A 1904 accident in which MacDowell was run over by a Hansom cab may have contributed to a growing disorder and dementia. Of his final years, Lawrence Gilman, a contemporary, described: "His mind became as that of a little child. He sat quietly, day after day, in a chair by a window, smiling patiently from time to time at those about him, turning the pages of a book of fairy tales that seemed to give him a definite pleasure, and greeting with a fugitive gleam of recognition certain of his more intimate friends."[7]

The Mendelssohn Glee Club raised money to help the MacDowells. Friends launched a public appeal to raise funds for his care; among the signers were Horatio Parker, Victor Herbert, Arthur Foote, George Whitefield Chadwick, Frederick Converse, Andrew Carnegie, J. P. Morgan and former President Grover Cleveland

Marian MacDowell cared for her husband to the end of his life. In 1907 she founded the MacDowell Colony by deeding the Hillcrest Farm to the newly established Edward MacDowell Association. She led the Association and Colony for more than 25 years, building its endowment through resuming her performing career, and creating a wide circle of support, especially among women's clubs and musical sororities. MacDowell died in 1908 in New York City and was buried at the MacDowell Colony at his beloved Hillcrest Farm.

Legacy and honors[edit]

~ Edward A. MacDowell ~
US Postage, Issue of 1940
  • 1940 - MacDowell was one of five American composers honored in a series of United States postage stamps. The other four composers were Stephen Foster, John Philip Sousa, Victor Herbert, and Ethelbert Nevin.
  • The MacDowell Colony continues to honor his memory by supporting the work of other artists in an interdisciplinary environment.


For Robert La Fosse's ballet to MacDowell's music, see Woodland Sketches.
Portrait of Edward MacDowell

The following lists were compiled from information in collections of sheet music, Lawrence Gilman's Edward MacDowell: A Study (1908), Oscar Sonneck's Catalogue of First Editions of Edward MacDowell (1917), and John F. Porte's Edward MacDowell (1922).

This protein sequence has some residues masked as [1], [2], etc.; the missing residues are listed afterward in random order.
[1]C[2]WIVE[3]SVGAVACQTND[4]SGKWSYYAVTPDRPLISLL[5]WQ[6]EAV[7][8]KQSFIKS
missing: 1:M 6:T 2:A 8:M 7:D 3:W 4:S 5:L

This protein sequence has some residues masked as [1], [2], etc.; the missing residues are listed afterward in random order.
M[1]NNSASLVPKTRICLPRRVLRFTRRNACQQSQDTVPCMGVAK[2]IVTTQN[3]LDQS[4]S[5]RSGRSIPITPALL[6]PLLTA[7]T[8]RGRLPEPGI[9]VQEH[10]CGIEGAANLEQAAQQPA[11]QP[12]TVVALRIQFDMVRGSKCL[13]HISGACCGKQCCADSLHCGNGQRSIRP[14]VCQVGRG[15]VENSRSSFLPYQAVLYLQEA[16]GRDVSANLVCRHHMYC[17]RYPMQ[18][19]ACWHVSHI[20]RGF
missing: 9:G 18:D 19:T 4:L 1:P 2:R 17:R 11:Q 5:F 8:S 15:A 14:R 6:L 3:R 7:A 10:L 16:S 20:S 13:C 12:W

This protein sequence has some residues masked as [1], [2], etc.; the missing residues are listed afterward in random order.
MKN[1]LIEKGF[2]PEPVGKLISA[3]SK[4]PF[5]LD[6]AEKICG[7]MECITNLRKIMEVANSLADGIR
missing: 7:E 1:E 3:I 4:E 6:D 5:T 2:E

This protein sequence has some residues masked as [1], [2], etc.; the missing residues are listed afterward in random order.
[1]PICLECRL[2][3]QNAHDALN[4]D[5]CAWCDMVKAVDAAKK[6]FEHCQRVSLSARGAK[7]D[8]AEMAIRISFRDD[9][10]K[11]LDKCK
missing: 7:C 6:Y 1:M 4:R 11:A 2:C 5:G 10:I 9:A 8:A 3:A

Published compositions for piano, a complete listing

Op. 1 Amourette (1896) by Edgar Thorn
Op. 2 In Lilting Rhythm (1897) by Edgar Thorn
Op. 4 Forgotten Fairy Tales (1897) by Edgar Thorn
Op. 7 Six Fancies (1898) by Edgar Thorn
In 1895, an "op. 8 Waltz" for piano by MacDowell was listed by Breitkopf & Härtel, but no price was shown, and the piece was not published.[8]
Op. 10 First Modern Suite (1883)
Op. 13 Prelude and Fugue (1883)
Op. 14 Second Modern Suite (1883)
Op. 15 First Concerto (1885)
Op. 16 Serenata (1883)
Op. 17 Two Fantastic Pieces (1884)
Op. 18 Two Compositions (1884)
Op. 19 Forest Idylls (1884)
Op. 20 Three Poems (1886) duets
Op. 21 Moon Pictures (1886) duets after Hans Christian Andersen's "Picture-book without Pictures"
Op. 23 Second Concerto (1890)
Op. 24 Four Compositions (1887)
Op. 28 Six Idylls after Goethe (1887)
Op. 31 Six Poems after Heine (1887,1901)
Op. 32 Four Little Poems (1888)
Op. 36 Etude de Concert (1889)
Op. 37 Les Orientales (1889)
Op. 38 Marionettes (1888,1901)
Op. 39 Twelve Studies (1890)
Op. 45 Sonata Tragica (1893)
Op. 46 Twelve Virtuoso Studies (1894)
Op. 49 Air and Rigaudon (1894)
Op. 50 Sonata Eroica (1895) "Flos regum Arthurus"
Op. 51 Woodland Sketches (1896)
Op. 55 Sea Pieces (1898)
Op. 57 Third Sonata (1900)
Op. 59 Fourth Sonata (1901)
Op. 61 Fireside Tales (1902)
Op. 62 New England Idylls (1902)

MacDowell published two books of Technical Exercises for piano; piano duet transcriptions of Hamlet and Ophelia for orchestra (op. 22); First Suite for orchestra (op.42); and a piano solo version of op. 42, no. 4, "The Shepherdess' Song", renamed "The Song of the Shepherdess".

Published compositions for orchestra, a complete listing

Op. 15 First Concerto (1885)
Op. 22 Hamlet and Ophelia (1885)
Op. 23 Second Concerto (1890)
Op. 25 Lancelot and Elaine (1888)
Op. 29 Lamia (1908)
Op. 30 Two Fragments after the Song of Roland (1891) I. The Saracens - II. The Lovely Alda
Op. 35 Romance for Violoncello and Orchestra (1888)
Op. 42 First Suite (1891–1893) I. In a Haunted Forest - II. Summer Idyl - III. In October - IV. The Shepherdess' Song - V. Forest Spirits